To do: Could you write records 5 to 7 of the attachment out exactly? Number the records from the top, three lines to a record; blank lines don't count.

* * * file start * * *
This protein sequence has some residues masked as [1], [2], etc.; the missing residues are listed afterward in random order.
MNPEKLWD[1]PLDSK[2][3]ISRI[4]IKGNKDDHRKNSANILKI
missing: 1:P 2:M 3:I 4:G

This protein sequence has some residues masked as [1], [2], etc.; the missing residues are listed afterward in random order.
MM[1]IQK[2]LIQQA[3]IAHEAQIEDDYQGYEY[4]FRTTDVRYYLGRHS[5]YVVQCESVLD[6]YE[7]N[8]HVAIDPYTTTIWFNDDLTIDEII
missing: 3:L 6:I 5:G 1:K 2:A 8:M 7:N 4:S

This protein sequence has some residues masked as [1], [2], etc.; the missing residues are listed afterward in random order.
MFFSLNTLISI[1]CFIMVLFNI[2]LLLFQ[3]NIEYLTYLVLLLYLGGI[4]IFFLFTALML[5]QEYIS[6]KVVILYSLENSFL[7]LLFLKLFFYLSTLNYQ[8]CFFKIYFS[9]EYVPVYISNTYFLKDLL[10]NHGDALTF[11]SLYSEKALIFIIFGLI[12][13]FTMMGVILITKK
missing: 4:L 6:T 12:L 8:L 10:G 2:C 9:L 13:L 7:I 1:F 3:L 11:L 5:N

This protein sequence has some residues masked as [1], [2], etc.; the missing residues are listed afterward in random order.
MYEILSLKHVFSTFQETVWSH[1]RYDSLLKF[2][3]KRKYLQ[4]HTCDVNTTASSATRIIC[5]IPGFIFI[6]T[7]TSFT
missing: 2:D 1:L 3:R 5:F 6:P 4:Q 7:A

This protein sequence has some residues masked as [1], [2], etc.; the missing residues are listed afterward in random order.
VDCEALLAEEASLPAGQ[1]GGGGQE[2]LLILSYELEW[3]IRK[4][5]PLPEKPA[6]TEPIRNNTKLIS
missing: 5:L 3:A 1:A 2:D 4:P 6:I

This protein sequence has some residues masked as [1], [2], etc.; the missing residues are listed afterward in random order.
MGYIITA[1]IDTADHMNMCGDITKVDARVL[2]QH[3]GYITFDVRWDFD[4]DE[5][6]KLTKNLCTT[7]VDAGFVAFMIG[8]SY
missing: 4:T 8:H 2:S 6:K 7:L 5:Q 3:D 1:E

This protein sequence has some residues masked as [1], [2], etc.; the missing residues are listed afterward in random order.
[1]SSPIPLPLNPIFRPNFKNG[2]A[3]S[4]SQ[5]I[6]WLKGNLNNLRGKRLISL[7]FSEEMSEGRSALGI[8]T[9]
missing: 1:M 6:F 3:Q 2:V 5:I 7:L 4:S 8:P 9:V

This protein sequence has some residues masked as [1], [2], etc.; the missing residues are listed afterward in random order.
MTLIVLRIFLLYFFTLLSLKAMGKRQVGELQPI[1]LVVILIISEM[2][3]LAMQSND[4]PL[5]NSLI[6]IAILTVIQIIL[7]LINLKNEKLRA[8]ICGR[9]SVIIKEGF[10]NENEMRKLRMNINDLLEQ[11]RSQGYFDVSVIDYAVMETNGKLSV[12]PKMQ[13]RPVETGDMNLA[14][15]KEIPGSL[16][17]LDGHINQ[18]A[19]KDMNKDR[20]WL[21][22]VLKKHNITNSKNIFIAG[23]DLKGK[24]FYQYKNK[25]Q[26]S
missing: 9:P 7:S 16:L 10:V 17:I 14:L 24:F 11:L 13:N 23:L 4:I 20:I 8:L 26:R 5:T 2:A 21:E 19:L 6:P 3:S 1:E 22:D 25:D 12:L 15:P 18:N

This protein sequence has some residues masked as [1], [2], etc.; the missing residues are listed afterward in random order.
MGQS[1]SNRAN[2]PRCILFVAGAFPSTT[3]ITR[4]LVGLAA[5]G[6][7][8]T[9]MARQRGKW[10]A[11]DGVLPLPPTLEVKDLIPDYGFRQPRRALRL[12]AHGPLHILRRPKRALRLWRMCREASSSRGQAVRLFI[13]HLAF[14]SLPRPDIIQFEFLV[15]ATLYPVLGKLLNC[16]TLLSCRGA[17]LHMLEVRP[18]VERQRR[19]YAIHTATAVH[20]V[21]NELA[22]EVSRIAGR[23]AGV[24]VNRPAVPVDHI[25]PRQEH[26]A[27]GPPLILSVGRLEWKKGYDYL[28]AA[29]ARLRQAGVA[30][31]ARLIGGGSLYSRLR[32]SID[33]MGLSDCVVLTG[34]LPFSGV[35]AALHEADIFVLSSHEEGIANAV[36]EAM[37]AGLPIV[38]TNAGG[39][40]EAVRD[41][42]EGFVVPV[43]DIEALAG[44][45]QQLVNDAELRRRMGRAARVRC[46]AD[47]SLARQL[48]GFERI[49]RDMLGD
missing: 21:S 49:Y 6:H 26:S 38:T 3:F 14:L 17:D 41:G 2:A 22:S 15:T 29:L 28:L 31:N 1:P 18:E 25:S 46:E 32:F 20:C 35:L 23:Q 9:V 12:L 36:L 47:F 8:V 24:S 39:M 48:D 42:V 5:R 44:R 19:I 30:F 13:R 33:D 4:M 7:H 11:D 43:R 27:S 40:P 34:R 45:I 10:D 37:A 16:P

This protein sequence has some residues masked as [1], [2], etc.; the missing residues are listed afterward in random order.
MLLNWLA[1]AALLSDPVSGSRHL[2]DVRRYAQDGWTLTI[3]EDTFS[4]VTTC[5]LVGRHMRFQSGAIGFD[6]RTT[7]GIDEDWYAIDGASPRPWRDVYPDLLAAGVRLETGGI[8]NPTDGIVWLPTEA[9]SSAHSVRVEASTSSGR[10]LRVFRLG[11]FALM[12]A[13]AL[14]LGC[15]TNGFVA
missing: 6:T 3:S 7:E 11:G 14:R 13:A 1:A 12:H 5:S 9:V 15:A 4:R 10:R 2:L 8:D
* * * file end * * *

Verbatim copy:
This protein sequence has some residues masked as [1], [2], etc.; the missing residues are listed afterward in random order.
VDCEALLAEEASLPAGQ[1]GGGGQE[2]LLILSYELEW[3]IRK[4][5]PLPEKPA[6]TEPIRNNTKLIS
missing: 5:L 3:A 1:A 2:D 4:P 6:I

This protein sequence has some residues masked as [1], [2], etc.; the missing residues are listed afterward in random order.
MGYIITA[1]IDTADHMNMCGDITKVDARVL[2]QH[3]GYITFDVRWDFD[4]DE[5][6]KLTKNLCTT[7]VDAGFVAFMIG[8]SY
missing: 4:T 8:H 2:S 6:K 7:L 5:Q 3:D 1:E

This protein sequence has some residues masked as [1], [2], etc.; the missing residues are listed afterward in random order.
[1]SSPIPLPLNPIFRPNFKNG[2]A[3]S[4]SQ[5]I[6]WLKGNLNNLRGKRLISL[7]FSEEMSEGRSALGI[8]T[9]
missing: 1:M 6:F 3:Q 2:V 5:I 7:L 4:S 8:P 9:V